The lease should also identify whose responsibility – both the actual work and payment for that work – it will be to make repairs once the tenant moves into the space. If the lease will permit the tenant to make improvements at the property, the lease should also identify whether those improvements need to be removed at the end of the lease.

Finally, the lease should address whether the tenant is obligated to carry insurance (highly recommended) and if so, what type and what level of insurance will be required, and whether tenant must name the landlord as an additional insured on any required policies.

As indicated above, these items are just a few of many items your company should consider when drafting an appropriate lease agreement. Lease drafting is another area where it may be particularly helpful to consult with an attorney whose experience can help identify what lease provisions are appropriate for your company and property. That attorney can also help ensure you understand the contract your company will be entering into and be bound by for the duration of the tenancy. If you do not consult with an attorney, we highly recommend you carefully review each provision of any internet samples to ensure not only that you understand the effect of each provision, but that the sample you choose is appropriate for residential or commercial tenancies and is legal in the state of Missouri.

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This post is part of a series designed to help people understand and navigate the various pitfalls and legal considerations of real estate leasing. If you would like to assistance drafting a lease or in learning more about lease agreement considerations, one of our experienced real estate attorneys would love to meet with you.

In the next post, we’ll discuss what happens when things don’t go plan and how litigation can impact your company. If you would like to go back and re-read any of our earlier posts, you can find links below.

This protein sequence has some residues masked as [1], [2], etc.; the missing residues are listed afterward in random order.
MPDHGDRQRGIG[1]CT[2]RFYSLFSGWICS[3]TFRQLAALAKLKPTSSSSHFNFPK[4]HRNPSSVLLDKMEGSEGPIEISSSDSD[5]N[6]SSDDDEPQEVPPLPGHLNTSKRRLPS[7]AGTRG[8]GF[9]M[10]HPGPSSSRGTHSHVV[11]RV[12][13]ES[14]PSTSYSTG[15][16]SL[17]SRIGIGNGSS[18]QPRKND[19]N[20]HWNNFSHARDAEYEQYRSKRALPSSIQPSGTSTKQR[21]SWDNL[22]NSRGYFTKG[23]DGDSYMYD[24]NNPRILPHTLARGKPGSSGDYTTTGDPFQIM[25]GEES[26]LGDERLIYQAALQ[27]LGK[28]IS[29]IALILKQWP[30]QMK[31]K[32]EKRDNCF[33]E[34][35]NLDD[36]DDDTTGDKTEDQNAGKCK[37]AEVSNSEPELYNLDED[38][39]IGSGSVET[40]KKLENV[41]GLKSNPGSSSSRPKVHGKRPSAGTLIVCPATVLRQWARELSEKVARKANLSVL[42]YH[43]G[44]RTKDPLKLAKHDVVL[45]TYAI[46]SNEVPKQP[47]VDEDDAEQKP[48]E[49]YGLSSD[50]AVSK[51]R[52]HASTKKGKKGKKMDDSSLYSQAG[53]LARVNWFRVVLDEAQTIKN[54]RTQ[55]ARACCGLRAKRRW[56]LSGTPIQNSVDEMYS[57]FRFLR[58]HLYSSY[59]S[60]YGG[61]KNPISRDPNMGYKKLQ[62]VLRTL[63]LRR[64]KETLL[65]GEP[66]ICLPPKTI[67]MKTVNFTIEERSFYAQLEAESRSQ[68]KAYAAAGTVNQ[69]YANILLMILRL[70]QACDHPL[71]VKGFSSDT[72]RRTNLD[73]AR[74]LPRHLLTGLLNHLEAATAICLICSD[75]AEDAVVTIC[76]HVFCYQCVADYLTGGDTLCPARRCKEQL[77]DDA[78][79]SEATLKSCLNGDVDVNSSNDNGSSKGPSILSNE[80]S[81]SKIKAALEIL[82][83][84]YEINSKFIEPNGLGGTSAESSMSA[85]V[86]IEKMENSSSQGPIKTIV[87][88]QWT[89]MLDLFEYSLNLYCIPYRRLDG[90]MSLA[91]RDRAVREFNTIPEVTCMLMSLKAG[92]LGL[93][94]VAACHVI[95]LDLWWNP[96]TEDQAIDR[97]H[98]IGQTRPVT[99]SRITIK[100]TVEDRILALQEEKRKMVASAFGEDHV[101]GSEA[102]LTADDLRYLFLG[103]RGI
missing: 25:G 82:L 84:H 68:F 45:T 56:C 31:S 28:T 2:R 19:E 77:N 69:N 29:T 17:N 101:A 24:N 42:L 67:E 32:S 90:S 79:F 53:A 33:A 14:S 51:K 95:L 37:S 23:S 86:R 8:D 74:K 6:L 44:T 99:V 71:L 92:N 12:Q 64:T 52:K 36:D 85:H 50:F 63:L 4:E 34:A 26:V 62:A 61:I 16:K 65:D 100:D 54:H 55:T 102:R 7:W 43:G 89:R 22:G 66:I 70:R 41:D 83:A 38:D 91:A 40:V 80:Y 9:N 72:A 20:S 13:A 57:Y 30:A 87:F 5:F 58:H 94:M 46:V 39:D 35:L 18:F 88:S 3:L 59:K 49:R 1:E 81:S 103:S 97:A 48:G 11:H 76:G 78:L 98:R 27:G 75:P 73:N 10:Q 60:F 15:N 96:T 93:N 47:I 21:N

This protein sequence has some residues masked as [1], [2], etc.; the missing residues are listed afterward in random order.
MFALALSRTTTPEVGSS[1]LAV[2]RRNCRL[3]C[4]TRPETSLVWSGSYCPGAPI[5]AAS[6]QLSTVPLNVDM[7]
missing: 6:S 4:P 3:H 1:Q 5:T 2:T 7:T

Introduction
Part 1: Do I Need a Legal Entity?
Part 2: What Type of Legal Entities are Available?
Part 3: Tax Treatment Considerations When Selecting Your Entity
Part 4: Your Entity’s Governing Documents
Part 5: Operational Considerations – Purchasing Real Estate – Title Insurance
Part 6: Operational Considerations – Purchasing Real Estate – Indenture Review
Part 7: Operational Considerations – Purchasing Real Estate – Loan Documentation
Part 8: Observing Corporate Formalities
Part 9: Insurance Considerations
Part 10: Drafting the Right Lease Agreement
Part 11: Litigation Considerations
Part 12: Should I Employ an Attorney to Assist my Real Estate Business?

Posted by Attorney David A. Zobel with contribution by Attorney James M. Heffner. Zobel assists clients with business and litigation matters, primarily in the areas of contract, banking, insurance, and real estate issues.  He is also a litigator for the firm’s commercial, probate, and insurance-related practices, handling general litigation, trust and probate litigation, title defense, surety defense, and professional malpractice disputes. Heffner practices in corporate and real estate law. He is experienced in the purchase, sale, financing, and leasing of real estate, as well as the creating and negotiation of construction documents. In corporate matters, he supports business owners in structuring entities, shareholder disputes, mergers, and stock purchases/redemptions.